Reuters published today that the, ”Walgreen Co. has been sued by a woman who accused the largest U.S. drugstore chain of deceiving customers into believing its Vitamin E dietary supplement contributes to cardiovascular health.”
“The complaint, filed on Friday in federal court in Chicago, challenges a label on Walgreen's Vitamin E 400 IU Dietary Supplement that says the product "naturally contributes to cardiovascular health by helping to protect LDL cholesterol from oxidation which may cause cellular damage." The plaintiff maintains that she purchased several bottles and the product doesn’t work.
The Food and Drug Administration has not completed a review on the case. However, it had a similar case in 2009 requesting the Food and Drug Administration (FDA) to authorize a health claim about the relationship between dietary supplements of vitamin E and reduced risk of heart disease. The FDA responded in a letter addressed to the plaintiff at that time.
The agency said in the letter that they, “did not find a sufficient basis to establish a causal relationship between vitamin E supplements and CVD risk from its evaluation of the results of the clinical intervention trials. The agency noted that, overall, the results of the observational studies were inconsistent; i.e., a clear relationship between vitamin E intake and a reduction of risk of cardiovascular disease could not be discerned. The agency concluded, therefore, that the results from the totality of scientific evidence, considering the limitations of some of the study designs and the inconsistent results obtained, provided an inadequate basis to support a relationship between vitamin E supplements and reduced CVD risk. The conclusion the FDA determined that health claims relating vitamin E supplements and reduced risk of cardiovascular disease are inherently misleading and cannot be made non-misleading with a disclaimer or other qualifying language.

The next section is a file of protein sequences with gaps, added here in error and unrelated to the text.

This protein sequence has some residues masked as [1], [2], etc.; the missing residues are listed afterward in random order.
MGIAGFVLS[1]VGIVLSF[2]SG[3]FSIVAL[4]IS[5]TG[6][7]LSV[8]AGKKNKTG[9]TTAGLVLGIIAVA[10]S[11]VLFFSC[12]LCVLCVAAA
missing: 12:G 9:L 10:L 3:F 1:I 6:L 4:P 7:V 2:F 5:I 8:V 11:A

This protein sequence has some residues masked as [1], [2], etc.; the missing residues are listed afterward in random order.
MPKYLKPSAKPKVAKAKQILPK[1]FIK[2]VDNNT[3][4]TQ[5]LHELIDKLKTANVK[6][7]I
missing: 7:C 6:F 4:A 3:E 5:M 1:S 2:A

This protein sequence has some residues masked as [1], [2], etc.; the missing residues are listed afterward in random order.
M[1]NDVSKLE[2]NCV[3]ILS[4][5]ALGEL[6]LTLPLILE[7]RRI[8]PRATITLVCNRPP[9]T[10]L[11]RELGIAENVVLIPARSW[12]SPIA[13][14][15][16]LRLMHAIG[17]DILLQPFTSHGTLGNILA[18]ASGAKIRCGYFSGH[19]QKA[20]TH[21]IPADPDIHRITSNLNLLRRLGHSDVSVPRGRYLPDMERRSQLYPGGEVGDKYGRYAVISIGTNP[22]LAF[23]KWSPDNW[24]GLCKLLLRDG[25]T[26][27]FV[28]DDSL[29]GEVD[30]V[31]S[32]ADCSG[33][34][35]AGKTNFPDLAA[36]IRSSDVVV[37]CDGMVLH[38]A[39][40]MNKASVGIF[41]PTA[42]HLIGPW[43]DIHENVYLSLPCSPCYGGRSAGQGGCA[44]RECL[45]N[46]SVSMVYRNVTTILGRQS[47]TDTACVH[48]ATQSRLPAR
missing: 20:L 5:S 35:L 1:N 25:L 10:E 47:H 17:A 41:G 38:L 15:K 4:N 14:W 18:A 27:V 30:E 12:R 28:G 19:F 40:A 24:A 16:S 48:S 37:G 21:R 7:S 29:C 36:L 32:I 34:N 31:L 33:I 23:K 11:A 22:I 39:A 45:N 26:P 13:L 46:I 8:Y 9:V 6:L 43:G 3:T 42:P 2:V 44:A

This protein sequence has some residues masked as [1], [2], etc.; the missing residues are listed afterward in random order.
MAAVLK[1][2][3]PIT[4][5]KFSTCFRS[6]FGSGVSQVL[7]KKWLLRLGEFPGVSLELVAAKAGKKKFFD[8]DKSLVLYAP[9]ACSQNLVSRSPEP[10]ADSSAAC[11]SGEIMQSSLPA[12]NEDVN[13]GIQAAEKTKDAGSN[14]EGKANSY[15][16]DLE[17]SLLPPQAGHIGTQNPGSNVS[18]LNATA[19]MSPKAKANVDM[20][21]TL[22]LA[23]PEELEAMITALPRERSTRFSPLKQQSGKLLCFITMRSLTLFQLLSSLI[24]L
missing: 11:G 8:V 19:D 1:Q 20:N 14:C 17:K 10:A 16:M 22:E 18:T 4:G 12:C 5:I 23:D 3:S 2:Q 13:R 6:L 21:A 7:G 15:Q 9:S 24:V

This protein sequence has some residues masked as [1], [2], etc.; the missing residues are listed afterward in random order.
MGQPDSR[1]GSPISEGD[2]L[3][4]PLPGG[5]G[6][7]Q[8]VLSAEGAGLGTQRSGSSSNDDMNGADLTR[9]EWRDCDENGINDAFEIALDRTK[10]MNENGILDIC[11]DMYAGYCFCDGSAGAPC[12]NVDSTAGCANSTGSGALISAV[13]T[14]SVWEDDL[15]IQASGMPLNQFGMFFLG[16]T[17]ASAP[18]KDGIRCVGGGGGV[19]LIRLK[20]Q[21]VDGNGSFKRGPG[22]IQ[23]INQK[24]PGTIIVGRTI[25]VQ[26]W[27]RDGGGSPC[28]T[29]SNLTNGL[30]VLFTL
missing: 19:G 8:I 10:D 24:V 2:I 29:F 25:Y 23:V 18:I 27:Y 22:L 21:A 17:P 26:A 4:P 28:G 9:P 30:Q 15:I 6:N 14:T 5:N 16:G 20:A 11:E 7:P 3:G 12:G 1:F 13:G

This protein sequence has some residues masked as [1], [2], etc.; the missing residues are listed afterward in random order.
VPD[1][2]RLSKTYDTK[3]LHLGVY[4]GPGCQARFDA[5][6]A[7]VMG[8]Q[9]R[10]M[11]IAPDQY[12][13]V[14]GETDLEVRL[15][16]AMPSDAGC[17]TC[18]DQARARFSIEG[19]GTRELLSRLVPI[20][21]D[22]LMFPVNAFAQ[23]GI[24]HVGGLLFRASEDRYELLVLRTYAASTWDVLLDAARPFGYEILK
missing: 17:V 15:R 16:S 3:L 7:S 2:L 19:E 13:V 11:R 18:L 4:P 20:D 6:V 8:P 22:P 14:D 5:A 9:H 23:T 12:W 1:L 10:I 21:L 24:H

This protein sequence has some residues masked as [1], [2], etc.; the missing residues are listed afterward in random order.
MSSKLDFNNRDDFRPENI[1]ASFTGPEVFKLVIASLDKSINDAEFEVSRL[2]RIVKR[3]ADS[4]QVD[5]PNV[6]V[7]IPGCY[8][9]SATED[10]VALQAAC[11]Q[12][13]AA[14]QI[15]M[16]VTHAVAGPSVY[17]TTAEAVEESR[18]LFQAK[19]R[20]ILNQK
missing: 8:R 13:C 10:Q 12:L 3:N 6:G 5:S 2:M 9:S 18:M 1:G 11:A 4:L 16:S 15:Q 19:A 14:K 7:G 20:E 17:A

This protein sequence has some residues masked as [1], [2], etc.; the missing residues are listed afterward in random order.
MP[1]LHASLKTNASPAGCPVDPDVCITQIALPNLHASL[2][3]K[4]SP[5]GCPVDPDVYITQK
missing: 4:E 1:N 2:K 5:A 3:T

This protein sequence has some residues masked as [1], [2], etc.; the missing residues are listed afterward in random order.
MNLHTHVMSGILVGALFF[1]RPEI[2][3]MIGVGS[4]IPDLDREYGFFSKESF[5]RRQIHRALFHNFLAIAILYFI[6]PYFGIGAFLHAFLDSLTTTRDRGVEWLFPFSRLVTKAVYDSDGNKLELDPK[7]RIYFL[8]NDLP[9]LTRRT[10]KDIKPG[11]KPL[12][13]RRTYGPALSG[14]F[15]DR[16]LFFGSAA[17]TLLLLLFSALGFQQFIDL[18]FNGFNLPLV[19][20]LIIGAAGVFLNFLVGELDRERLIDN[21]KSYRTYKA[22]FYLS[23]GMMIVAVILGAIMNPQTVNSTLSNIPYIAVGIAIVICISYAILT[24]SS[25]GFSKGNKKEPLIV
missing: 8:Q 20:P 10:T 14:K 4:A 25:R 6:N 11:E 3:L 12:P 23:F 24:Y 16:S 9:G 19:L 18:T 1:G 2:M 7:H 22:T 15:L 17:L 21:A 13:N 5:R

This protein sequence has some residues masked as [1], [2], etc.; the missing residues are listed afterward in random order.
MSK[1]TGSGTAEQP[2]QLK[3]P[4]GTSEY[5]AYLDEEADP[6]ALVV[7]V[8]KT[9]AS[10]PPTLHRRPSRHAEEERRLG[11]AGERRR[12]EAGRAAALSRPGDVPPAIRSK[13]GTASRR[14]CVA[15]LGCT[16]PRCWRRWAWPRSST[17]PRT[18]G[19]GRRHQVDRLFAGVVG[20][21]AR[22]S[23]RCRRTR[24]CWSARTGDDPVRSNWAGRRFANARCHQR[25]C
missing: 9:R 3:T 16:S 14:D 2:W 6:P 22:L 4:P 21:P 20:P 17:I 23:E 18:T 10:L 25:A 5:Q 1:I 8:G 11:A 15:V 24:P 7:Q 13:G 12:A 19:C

Furthermore, The office of Dietary Supplements – National Institutes of health report, “the Heart Outcomes Prevention Evaluation (HOPE) study, which followed almost 10,000 patients at high risk of heart attack or stroke for 4.5 years found that participants taking 400 IU/day of natural vitamin E experienced no fewer cardiovascular events or hospitalizations for heart failure or chest pain than participants taking a placebo. In the HOPE-TOO follow up study, almost 4,000 of the original participants continued to take vitamin E or placebo for an additional 2.5 years. HOPE-TOO found that vitamin E provided no significant protection against heart attacks, strokes, unstable angina, or deaths from cardiovascular disease or other causes after 7 years of treatment. Participants taking vitamin E, however, were 13% more likely to experience and 21% more likely to be hospitalized for heart failure; a statistically significant but unexpected finding not reported in other large studies.”
However, Reuters does report that, “According to the National Institutes of Health, Vitamin E has an antioxidant function that protects cells from damage caused by so-called free radicals, which can contribute to the development of cardiovascular disease and cancer.”
It will be sometime yet before the Walgreen case is validated or refuted.